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Residuals anger? SAG says check's in the mail.

Fifty years ago, the Screen Actors Guild made a key breakthrough when it obtained the first residuals on feature films sold to TV.

SAG struck for seven weeks, halting eight major productions including Elizabeth Taylor's "Butterfield 8," Jack Lemmon's "The Wackiest Ship in the Army" and Marilyn Monroe's "Let's Make Love." Studios agreed to pay residuals for movies produced after the date of the agreement, and paid $2.25 million to start the pension and health fund as compensation for movies produced before 1960.

SAG's first residuals had come without a strike in 1952 when it worked out a deal for TV reruns. Six decades later, the results have become staggering, with residuals generating approximately $800 million a year for reruns of movies, TV shows and commercials.

While SAG receives more than $2 million a day in residuals on behalf of the actors it represents, the payments get a relatively scant amount of attention. That's likely to change in the coming weeks and months due to several developments:

* SAG and AFTRA reached a tentative deal last month with the Alliance of Motion Picture & Television Producers on the primetime-feature contract without notable improvements in residual rates. The unions sent out the contract for ratification on Dec. 10.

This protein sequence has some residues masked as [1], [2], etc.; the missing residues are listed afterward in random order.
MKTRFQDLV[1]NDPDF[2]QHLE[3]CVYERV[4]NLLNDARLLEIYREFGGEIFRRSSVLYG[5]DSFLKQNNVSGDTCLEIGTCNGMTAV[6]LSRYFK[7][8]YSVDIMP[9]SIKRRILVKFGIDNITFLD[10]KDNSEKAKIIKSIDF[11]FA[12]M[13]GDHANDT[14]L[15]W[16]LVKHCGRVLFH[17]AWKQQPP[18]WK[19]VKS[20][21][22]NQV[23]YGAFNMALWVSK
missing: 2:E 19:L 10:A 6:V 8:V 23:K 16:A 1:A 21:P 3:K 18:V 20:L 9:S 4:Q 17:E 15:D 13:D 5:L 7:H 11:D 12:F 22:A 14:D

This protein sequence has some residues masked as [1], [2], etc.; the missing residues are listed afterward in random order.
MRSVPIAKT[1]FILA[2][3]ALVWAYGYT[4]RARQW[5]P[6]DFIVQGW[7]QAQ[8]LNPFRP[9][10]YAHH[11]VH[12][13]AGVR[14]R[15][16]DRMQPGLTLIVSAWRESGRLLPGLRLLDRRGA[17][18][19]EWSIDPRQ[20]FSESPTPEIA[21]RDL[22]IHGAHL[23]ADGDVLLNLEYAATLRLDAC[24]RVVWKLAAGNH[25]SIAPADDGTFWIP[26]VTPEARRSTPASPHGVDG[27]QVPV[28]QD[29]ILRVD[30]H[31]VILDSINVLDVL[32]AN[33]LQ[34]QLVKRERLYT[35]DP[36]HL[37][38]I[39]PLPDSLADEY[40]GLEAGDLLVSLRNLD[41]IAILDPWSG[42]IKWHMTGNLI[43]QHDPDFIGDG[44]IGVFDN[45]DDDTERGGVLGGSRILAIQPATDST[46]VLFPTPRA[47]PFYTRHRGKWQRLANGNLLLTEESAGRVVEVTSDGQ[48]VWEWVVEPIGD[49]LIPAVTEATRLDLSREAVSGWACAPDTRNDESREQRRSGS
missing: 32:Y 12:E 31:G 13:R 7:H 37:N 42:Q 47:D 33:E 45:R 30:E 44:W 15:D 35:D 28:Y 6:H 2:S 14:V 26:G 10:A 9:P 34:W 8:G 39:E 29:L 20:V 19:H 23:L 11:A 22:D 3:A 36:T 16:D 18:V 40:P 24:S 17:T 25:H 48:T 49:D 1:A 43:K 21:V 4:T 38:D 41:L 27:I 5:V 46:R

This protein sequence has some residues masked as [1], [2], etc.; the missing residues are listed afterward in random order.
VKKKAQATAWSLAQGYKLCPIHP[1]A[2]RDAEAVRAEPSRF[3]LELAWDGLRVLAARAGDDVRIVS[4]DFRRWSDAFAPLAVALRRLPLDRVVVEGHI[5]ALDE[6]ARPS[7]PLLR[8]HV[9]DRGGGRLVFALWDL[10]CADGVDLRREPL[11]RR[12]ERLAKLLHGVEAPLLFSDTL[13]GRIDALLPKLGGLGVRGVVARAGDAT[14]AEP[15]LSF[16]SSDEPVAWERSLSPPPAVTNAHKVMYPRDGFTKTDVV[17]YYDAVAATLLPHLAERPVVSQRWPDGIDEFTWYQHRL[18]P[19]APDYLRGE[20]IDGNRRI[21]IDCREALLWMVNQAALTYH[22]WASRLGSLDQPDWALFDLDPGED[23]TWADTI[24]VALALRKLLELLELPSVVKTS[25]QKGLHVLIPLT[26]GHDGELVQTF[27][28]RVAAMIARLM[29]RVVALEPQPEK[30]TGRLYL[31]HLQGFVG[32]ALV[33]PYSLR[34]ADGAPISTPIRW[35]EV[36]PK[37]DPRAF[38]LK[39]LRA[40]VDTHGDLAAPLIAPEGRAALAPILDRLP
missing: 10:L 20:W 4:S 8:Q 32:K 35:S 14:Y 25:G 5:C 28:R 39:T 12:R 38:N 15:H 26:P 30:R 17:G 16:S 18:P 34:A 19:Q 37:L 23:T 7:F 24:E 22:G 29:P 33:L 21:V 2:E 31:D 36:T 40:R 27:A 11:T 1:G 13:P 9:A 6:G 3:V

* SAG's in the midst of trying to address longstanding member complaints about the lag time in delivering residuals checks, currently at almost seven weeks (48 days).

* SAG still has $17 million in unclaimed residuals as part of $83 million in funds held in trust for members, which include so-called foreign levies. SAG's handling of those funds is part of a 2007 class-action lawsuit filed by Ken Osmond that received a preliminary court approval Sept. 20.

* SAG announced Dec. 12 that an unnamed manager at the guild had been dismissed for alleged embezzlement and that it was continuing an investigation into the potential misappropriation but had not yet contacted law enforcement. A source close to the situation indicated the exec worked in the Residuals, Estates and Trusts department and that between $200,000 and $250,000 had been lost--and that a second employee had been dismissed due to violations, unrelated to the alleged theft, that were uncovered during the course of the investigation.